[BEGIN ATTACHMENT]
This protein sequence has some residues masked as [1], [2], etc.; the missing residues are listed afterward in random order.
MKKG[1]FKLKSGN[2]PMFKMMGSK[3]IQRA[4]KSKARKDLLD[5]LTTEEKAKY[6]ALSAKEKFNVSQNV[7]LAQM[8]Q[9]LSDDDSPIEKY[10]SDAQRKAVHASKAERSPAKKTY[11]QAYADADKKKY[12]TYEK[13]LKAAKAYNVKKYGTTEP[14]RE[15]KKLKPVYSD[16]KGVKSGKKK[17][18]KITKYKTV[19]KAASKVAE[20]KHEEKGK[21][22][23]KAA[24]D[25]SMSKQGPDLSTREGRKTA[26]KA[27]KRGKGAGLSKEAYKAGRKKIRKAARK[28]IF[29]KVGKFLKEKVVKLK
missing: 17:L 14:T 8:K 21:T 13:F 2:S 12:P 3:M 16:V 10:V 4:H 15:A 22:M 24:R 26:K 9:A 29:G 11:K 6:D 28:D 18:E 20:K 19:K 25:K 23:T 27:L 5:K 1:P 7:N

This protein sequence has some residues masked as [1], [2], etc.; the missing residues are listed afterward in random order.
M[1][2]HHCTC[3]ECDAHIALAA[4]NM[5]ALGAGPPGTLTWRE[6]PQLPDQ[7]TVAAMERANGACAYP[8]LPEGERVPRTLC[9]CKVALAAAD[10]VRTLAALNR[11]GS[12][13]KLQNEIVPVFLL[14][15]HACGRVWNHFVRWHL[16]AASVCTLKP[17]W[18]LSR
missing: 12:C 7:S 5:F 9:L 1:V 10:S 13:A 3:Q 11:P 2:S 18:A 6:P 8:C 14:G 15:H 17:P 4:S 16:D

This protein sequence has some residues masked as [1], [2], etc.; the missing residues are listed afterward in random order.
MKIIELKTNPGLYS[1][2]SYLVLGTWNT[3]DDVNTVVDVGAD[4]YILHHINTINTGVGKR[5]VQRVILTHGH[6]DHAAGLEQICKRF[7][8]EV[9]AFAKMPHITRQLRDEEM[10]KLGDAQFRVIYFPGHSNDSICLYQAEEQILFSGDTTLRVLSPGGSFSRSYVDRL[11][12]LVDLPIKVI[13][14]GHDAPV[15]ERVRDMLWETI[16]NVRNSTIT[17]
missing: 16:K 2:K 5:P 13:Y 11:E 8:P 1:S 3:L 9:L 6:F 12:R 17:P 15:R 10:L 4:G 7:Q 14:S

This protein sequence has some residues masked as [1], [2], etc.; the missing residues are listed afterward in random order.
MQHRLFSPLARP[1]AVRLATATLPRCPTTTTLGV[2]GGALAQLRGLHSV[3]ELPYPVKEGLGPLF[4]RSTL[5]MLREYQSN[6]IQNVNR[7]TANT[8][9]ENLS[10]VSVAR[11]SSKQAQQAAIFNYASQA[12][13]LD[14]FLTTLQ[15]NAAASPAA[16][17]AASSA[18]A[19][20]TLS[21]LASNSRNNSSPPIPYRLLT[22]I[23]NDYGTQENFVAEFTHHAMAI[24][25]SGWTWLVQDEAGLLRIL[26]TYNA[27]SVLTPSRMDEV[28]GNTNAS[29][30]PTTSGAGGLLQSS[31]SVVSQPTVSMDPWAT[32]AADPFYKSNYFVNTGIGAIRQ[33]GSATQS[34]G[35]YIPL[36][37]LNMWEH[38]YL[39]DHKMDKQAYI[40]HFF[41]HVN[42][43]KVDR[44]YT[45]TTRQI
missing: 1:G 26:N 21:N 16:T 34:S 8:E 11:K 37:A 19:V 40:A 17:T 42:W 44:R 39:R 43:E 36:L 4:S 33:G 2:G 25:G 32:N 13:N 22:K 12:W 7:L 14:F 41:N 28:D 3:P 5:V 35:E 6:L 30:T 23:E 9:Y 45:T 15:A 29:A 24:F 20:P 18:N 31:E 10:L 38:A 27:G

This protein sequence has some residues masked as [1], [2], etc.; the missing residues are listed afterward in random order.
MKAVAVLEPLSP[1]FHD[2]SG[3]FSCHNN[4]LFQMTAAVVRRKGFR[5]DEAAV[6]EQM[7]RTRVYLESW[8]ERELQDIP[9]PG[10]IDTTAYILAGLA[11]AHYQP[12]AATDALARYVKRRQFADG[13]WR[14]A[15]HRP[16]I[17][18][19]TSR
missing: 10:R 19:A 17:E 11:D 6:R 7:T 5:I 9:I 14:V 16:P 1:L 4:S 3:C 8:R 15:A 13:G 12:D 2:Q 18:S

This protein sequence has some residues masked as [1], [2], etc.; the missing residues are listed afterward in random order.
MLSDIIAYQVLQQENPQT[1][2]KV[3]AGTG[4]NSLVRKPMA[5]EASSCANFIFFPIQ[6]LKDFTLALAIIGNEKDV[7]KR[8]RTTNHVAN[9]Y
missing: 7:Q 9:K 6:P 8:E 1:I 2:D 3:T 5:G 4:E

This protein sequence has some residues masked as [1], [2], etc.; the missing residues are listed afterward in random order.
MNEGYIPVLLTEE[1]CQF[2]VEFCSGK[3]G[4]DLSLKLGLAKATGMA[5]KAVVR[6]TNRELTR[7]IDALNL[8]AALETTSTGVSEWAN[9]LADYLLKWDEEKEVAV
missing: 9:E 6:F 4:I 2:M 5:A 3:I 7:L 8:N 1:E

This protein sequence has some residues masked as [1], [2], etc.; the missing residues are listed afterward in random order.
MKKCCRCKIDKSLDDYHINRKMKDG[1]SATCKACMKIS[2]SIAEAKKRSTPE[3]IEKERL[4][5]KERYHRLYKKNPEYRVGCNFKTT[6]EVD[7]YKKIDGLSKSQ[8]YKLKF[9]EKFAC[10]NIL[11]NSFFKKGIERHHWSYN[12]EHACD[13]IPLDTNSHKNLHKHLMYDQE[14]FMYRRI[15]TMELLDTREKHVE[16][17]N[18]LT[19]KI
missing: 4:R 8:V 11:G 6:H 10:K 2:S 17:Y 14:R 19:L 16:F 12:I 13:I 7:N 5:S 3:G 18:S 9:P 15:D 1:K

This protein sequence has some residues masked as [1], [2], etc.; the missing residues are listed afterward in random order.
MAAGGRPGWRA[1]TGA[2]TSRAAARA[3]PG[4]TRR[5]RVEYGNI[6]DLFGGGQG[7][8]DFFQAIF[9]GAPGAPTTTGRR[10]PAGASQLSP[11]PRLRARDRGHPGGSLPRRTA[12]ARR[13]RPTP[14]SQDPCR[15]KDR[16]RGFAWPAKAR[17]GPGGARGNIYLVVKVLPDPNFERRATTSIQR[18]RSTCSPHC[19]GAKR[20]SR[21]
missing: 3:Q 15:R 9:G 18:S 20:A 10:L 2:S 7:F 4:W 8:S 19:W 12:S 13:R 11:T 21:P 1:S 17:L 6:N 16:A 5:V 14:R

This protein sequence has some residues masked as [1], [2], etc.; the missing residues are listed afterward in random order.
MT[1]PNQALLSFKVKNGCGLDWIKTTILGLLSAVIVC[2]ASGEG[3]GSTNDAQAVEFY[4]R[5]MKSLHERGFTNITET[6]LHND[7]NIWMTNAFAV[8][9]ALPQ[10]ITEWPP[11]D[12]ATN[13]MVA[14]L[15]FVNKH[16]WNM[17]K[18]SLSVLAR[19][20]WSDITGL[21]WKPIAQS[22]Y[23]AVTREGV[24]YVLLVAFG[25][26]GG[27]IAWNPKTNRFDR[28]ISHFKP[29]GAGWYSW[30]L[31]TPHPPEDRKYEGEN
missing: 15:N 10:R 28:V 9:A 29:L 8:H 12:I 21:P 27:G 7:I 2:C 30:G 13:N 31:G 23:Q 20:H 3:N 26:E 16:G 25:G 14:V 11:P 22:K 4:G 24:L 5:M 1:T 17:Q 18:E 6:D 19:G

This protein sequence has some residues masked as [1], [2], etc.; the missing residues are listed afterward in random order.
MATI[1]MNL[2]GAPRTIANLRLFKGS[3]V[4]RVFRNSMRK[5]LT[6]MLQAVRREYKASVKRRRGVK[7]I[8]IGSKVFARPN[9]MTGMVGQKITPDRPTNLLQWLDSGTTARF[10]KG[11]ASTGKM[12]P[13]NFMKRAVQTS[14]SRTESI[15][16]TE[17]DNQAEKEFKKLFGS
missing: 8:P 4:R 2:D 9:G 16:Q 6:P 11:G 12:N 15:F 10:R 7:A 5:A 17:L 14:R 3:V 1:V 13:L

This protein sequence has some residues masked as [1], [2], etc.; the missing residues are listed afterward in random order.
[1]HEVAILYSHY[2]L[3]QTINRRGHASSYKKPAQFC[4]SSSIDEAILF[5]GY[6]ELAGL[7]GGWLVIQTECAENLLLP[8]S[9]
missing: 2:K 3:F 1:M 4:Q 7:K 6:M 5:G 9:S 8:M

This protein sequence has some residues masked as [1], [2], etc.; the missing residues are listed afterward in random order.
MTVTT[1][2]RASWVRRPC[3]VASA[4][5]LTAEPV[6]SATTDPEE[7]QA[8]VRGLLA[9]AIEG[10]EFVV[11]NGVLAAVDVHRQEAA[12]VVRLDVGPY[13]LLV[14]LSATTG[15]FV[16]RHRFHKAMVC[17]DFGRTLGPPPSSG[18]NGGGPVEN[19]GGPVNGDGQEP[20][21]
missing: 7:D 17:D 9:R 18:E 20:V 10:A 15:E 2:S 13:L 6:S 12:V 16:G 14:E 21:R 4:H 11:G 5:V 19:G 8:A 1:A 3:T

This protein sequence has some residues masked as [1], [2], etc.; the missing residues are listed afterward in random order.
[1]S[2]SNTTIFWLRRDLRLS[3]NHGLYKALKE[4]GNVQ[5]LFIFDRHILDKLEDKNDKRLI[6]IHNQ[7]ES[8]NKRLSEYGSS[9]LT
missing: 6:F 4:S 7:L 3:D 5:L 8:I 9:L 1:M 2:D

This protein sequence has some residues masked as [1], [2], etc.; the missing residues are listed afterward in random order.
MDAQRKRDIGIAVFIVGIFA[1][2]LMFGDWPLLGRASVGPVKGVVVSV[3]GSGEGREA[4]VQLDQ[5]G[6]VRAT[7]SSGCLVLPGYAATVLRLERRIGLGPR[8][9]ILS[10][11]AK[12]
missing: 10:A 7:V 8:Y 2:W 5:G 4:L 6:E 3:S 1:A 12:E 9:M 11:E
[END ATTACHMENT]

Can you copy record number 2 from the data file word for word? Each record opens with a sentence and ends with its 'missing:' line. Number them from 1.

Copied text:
This protein sequence has some residues masked as [1], [2], etc.; the missing residues are listed afterward in random order.
M[1][2]HHCTC[3]ECDAHIALAA[4]NM[5]ALGAGPPGTLTWRE[6]PQLPDQ[7]TVAAMERANGACAYP[8]LPEGERVPRTLC[9]CKVALAAAD[10]VRTLAALNR[11]GS[12][13]KLQNEIVPVFLL[14][15]HACGRVWNHFVRWHL[16]AASVCTLKP[17]W[18]LSR
missing: 12:C 7:S 5:F 9:L 1:V 10:S 13:A 3:Q 11:P 2:S 18:A 6:P 8:C 14:G 15:H 17:P 4:S 16:D